std::logb, std::logbf, std::logbl

Defined in header <cmath>
float       logb ( float arg );
float       logbf( float arg );
(1) (since C++11)
double      logb ( double arg );
(2) (since C++11)
long double logb ( long double arg );
long double logbl( long double arg );
(3) (since C++11)
double      logb ( IntegralType arg );
(4) (since C++11)
1-3) Extracts the value of the unbiased radix-independent exponent from the floating-point argument arg, and returns it as a floating-point value.
4) A set of overloads or a function template accepting an argument of any integral type. Equivalent to (2) (the argument is cast to double).

Formally, the unbiased exponent is the signed integral part of log
|arg| (returned by this function as a floating-point value), for non-zero arg, where r is std::numeric_limits<T>::radix and T is the floating-point type of arg. If arg is subnormal, it is treated as though it was normalized.


arg - floating point value

Return value

If no errors occur, the unbiased exponent of arg is returned as a signed floating-point value.

If a domain error occurs, an implementation-defined value is returned.

If a pole error occurs, -HUGE_VAL, -HUGE_VALF, or -HUGE_VALL is returned.

Error handling

Errors are reported as specified in math_errhandling.

Domain or range error may occur if arg is zero.

If the implementation supports IEEE floating-point arithmetic (IEC 60559),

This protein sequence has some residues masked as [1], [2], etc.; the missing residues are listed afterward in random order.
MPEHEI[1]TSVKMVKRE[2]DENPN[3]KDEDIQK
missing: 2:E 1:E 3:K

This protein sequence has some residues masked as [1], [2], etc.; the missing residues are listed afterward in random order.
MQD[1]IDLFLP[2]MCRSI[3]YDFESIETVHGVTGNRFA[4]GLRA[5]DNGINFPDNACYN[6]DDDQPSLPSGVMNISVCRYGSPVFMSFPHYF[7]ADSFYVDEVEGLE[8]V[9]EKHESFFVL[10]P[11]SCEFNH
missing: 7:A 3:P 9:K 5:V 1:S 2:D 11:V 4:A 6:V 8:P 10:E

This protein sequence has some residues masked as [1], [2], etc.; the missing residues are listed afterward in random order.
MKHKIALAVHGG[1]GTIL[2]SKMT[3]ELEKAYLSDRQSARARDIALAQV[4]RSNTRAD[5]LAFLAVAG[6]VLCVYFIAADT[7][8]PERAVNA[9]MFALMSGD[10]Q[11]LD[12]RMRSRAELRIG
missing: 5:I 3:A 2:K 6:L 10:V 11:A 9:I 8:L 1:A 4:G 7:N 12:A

• If arg is ±0, -∞ is returned and FE_DIVBYZERO is raised.
  • If arg is ±∞, +∞ is returned
  • If arg is NaN, NaN is returned.
  • In all other cases, the result is exact (FE_INEXACT is never raised) and the current rounding mode is ignored


POSIX requires that a pole error occurs if arg is ±0.

The value of the exponent returned by std::logb is always 1 less than the exponent retuned by std::frexp because of the different normalization requirements: for the exponent e returned by std::logb, |arg*r-e
| is between 1 and r (typically between 1 and 2), but for the exponent e returned by std::frexp, |arg*2-e
| is between 0.5 and 1.


Compares different floating-point decomposition functions.

#include <iostream>
#include <cmath>
#include <limits>
#include <cfenv>
int main()
    double f = 123.45;
    std::cout << "Given the number " << f << " or " << std::hexfloat
              << f << std::defaultfloat << " in hex,\n";
    double f3;
    double f2 = std::modf(f, &f3);
    std::cout << "modf() makes " << f3 << " + " << f2 << '\n';
    int i;
    f2 = std::frexp(f, &i);
    std::cout << "frexp() makes " << f2 << " * 2^" << i << '\n';
    i = std::ilogb(f);
    std::cout << "logb()/ilogb() make " << f/std::scalbn(1.0, i) << " * "
              << std::numeric_limits<double>::radix
              << "^" << std::ilogb(f) << '\n';
    // error handling
    std::cout << "logb(0) = " << std::logb(0) << '\n';
    if (std::fetestexcept(FE_DIVBYZERO))
        std::cout << "    FE_DIVBYZERO raised\n";

Possible output:

Given the number 123.45 or 0x1.edccccccccccdp+6 in hex,
modf() makes 123 + 0.45
frexp() makes 0.964453 * 2^7
logb()/ilogb() make 1.92891 * 2^6
logb(0) = -Inf
    FE_DIVBYZERO raised

See also

decomposes a number into significand and a power of 2
extracts exponent of the number
multiplies a number by FLT_RADIX raised to a power

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